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THOMAS COLE

THE COURSE OF EMPIRE: DESOLATION, 1836

About the Artwork

In 1833 Thomas Cole secured a commission from New York merchant Luman Reed to paint a cycle of five paintings for the art gallery in his home. In the resulting series, The Course of Empire, Cole presented a cyclical view of history in which a civilization appears, matures, and collapses. The artist's distinctly pessimistic vision differed from that of many of his peers; in the early years of the United States' history, its future was considered limitless. Cole drew from a number of literary sources, such as Gibbon's The Decline and Fall of the Roman Empire and Byron's epic Childe Harold's Pilgrimage. The motto he attached to the series was taken from Byron's popular poem: "First freedom, then glory; when that fails, wealth, vice, corruption." The artist finally settled on a title in 1835, taken from Bishop George Berkeley's 1729 poem, "Verses on the Prospect of Planting Arts and Learning in America," which begins "Westward the Course of Empire takes its way."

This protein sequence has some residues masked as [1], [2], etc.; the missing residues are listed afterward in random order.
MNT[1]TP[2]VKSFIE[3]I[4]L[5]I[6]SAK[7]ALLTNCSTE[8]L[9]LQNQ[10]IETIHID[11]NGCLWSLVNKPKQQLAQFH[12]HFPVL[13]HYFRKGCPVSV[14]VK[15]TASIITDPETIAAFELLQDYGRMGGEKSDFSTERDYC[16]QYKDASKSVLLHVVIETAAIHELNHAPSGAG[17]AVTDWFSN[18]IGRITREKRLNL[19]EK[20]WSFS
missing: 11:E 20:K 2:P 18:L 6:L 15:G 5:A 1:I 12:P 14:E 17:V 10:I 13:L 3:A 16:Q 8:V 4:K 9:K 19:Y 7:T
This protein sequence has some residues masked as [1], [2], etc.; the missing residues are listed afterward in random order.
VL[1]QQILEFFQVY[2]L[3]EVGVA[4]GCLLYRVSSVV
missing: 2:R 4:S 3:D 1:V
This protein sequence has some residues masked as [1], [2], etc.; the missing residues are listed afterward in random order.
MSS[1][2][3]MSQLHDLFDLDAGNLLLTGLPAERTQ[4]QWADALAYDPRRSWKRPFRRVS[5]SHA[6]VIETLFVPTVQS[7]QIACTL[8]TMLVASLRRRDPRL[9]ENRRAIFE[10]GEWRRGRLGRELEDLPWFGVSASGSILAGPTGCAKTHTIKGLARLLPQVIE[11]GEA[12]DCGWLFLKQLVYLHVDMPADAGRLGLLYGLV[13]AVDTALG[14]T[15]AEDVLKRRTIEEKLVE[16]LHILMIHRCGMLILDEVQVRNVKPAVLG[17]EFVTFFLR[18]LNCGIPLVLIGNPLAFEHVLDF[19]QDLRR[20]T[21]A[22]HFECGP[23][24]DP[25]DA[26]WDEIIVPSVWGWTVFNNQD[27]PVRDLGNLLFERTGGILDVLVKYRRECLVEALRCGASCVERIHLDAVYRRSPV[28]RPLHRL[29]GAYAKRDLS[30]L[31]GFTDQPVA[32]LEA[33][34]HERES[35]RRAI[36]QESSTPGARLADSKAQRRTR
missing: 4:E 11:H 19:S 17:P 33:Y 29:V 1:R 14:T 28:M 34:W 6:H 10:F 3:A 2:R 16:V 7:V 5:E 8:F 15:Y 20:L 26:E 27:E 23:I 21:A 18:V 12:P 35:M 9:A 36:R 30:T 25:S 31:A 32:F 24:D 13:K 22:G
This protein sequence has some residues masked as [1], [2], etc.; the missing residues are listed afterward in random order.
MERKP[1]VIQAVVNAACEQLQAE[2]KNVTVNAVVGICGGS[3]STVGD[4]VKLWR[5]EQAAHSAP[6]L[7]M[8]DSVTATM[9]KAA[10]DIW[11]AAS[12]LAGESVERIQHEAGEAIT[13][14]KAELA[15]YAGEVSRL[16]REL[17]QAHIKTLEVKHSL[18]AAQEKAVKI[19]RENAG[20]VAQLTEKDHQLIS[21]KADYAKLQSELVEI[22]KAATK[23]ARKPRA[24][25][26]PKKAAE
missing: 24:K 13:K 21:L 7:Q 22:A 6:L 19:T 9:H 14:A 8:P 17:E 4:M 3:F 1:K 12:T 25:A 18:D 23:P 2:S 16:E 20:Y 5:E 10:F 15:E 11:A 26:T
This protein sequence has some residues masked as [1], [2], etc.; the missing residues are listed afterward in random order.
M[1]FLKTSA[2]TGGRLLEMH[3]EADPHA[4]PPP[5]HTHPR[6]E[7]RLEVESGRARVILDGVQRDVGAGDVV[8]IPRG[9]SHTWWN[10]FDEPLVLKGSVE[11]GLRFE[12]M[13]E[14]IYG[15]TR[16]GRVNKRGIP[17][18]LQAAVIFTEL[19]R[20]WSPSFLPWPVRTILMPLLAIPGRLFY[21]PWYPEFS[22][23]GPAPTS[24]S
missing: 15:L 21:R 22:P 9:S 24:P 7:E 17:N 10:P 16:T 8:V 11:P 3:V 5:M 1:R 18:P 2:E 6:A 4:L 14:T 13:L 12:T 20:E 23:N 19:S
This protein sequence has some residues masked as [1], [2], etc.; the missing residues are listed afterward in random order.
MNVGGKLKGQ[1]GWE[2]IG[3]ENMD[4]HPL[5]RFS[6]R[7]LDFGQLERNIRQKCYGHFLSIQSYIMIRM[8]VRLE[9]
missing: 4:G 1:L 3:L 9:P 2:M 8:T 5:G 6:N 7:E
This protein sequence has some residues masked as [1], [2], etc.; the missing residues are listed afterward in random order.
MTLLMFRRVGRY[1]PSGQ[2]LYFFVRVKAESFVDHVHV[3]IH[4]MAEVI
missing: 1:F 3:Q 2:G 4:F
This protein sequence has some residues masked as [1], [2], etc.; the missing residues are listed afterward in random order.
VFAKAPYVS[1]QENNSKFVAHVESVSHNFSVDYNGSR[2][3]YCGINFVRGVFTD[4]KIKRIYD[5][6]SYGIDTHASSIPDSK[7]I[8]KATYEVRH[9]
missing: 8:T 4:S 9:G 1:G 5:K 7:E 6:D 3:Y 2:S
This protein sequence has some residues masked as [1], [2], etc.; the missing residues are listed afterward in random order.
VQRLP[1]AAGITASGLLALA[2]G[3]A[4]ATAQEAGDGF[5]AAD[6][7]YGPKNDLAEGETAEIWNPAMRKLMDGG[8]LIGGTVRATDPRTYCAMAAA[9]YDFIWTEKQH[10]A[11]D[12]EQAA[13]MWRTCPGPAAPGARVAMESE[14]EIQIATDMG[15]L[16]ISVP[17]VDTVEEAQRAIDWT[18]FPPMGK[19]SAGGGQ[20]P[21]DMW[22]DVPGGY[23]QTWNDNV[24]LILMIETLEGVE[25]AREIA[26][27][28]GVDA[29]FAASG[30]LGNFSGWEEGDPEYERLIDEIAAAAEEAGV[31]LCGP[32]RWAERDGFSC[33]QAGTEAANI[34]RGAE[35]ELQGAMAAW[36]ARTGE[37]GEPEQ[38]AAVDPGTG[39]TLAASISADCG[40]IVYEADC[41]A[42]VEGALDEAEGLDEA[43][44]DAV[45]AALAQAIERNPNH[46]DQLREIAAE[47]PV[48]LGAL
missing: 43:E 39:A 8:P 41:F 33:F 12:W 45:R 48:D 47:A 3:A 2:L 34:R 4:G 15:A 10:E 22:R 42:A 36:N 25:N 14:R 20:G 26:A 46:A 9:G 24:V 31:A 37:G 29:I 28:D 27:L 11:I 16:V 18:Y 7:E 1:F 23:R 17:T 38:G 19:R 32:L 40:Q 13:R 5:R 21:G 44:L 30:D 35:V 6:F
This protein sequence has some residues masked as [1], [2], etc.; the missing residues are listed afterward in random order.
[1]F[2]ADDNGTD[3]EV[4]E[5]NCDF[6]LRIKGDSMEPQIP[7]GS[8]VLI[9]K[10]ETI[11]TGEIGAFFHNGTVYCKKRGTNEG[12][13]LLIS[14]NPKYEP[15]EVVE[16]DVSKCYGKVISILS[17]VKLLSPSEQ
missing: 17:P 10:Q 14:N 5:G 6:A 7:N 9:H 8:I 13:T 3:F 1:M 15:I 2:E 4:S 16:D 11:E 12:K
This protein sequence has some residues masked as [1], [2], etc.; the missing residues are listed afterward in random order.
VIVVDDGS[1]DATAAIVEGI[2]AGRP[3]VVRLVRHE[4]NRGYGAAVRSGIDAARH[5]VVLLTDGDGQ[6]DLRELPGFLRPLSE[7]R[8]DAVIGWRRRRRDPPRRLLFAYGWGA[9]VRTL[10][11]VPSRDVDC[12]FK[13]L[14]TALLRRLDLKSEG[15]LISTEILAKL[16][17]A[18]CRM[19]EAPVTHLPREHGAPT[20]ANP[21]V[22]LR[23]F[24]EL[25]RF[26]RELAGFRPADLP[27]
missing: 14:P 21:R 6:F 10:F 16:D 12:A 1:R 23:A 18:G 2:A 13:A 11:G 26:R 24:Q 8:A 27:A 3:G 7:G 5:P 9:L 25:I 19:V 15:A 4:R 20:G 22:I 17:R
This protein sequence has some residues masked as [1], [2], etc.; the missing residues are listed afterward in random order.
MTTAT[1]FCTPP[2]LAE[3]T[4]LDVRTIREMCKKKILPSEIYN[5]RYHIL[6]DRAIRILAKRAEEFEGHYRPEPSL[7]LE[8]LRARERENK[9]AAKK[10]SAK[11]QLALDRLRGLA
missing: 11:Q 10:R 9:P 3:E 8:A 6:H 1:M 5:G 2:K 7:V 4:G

Perhaps the most original and certainly the most poetic of the five canvases, Desolation captures the exquisite stillness of a world without mankind; Cole wrote to his friend Asher B. Durand that he intended for the picture to "express silence and solitude." The sun is setting and nature is again reclaiming the landscape: a lizard crawls up a grand column at left that once supported a palace or temple, and herons nest atop it. A buck and doe are poised to drink near the water by the remains of a temple. Cole may have drawn inspiration for these ruins from those he observed on his trip to Europe in 1829-32. In his concluding statement of this grand series Cole showed "art resolving into elemental nature," and he applied this state even to himself. His signature at lower right appears upside down and incised into a stone that is partially overgrown with vegetation. This placement suggests the artist's own mortality and his eventual reunion with nature in death - the "C" in his name has already disappeared under the growth, signaling to the viewer that all the works of man will eventually be reclaimed by nature.

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